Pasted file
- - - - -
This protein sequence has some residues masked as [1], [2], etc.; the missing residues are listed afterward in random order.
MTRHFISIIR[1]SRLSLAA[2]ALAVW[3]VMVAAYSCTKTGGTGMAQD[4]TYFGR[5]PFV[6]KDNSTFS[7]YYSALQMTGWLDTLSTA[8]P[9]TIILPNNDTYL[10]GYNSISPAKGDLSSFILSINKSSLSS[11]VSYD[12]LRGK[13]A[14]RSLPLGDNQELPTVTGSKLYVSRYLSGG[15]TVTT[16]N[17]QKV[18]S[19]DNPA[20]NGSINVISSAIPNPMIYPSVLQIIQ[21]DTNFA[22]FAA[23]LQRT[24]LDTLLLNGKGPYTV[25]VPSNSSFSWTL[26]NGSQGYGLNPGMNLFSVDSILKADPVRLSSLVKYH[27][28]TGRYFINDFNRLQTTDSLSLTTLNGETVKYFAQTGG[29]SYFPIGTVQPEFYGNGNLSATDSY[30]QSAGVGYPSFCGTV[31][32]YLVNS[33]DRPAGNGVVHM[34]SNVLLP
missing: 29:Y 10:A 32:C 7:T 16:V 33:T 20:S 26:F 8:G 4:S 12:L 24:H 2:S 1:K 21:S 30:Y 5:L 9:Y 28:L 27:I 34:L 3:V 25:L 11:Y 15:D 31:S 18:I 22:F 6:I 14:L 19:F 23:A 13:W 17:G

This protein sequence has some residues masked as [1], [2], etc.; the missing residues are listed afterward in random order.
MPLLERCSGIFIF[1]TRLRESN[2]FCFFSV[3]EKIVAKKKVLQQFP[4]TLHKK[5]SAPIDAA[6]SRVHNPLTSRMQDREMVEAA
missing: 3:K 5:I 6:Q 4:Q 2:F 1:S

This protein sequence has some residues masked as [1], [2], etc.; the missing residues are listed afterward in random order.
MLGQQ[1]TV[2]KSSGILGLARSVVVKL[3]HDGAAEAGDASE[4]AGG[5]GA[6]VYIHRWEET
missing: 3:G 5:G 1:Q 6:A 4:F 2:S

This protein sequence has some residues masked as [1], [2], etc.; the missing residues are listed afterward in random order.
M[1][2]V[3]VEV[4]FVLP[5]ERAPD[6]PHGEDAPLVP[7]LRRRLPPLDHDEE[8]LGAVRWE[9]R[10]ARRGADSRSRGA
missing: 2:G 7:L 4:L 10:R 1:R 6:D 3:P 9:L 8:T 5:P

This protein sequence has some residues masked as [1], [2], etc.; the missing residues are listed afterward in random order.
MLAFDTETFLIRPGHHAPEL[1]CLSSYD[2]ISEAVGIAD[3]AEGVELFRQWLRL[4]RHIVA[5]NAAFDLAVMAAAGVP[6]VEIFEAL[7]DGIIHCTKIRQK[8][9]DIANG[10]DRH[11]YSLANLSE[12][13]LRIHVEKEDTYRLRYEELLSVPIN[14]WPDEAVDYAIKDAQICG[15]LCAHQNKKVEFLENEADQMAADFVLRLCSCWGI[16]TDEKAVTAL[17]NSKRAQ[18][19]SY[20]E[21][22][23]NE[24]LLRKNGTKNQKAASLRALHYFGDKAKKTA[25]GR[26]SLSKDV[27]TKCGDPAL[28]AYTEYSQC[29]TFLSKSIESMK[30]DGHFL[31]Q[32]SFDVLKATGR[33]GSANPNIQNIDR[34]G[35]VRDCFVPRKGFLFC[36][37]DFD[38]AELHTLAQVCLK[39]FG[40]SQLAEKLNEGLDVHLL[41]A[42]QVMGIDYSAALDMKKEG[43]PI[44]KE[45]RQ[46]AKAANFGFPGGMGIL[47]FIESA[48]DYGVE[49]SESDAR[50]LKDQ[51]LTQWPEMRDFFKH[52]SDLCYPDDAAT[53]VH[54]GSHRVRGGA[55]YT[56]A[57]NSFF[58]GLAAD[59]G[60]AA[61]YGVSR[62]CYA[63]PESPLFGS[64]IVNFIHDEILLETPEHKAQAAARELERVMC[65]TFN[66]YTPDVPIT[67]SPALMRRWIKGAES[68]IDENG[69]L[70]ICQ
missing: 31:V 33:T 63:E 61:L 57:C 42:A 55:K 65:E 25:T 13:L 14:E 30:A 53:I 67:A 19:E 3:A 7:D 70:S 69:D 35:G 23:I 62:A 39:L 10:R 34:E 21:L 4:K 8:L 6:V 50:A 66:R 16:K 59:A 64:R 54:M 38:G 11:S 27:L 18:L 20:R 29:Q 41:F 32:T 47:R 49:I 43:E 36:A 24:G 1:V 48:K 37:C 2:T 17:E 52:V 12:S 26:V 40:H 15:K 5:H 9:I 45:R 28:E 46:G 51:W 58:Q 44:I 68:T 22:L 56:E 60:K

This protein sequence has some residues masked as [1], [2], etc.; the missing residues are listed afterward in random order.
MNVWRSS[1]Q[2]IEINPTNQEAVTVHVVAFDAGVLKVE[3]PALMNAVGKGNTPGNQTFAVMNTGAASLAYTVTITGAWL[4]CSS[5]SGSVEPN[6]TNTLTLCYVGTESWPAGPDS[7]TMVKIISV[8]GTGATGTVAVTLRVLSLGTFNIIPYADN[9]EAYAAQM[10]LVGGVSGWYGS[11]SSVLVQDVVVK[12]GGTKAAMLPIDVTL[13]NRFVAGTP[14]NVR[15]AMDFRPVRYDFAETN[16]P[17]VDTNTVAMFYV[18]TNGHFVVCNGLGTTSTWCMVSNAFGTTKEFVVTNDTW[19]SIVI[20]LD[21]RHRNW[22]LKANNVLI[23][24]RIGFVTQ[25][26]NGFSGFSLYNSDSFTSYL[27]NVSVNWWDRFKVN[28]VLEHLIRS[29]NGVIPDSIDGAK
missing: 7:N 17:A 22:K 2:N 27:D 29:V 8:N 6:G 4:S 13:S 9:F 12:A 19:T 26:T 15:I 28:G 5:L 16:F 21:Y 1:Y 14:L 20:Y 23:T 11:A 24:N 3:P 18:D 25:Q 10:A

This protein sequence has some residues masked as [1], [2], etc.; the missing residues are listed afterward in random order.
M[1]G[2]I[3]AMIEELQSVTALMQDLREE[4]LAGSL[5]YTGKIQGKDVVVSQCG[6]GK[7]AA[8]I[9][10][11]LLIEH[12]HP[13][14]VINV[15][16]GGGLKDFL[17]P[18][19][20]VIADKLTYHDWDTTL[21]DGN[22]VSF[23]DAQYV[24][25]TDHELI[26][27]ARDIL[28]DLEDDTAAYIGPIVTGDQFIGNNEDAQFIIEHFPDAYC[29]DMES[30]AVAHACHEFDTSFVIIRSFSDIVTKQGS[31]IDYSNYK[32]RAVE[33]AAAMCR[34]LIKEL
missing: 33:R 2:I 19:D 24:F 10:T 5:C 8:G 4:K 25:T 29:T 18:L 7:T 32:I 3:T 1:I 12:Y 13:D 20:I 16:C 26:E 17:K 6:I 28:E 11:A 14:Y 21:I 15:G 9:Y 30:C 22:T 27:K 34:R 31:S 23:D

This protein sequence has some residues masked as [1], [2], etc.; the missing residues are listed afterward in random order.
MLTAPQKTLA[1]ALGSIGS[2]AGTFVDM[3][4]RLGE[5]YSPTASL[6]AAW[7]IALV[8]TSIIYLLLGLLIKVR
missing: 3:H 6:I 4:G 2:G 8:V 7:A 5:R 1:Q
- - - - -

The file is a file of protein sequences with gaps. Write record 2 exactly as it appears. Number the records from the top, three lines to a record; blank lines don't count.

This protein sequence has some residues masked as [1], [2], etc.; the missing residues are listed afterward in random order.
MPLLERCSGIFIF[1]TRLRESN[2]FCFFSV[3]EKIVAKKKVLQQFP[4]TLHKK[5]SAPIDAA[6]SRVHNPLTSRMQDREMVEAA
missing: 3:K 5:I 6:Q 4:Q 2:F 1:S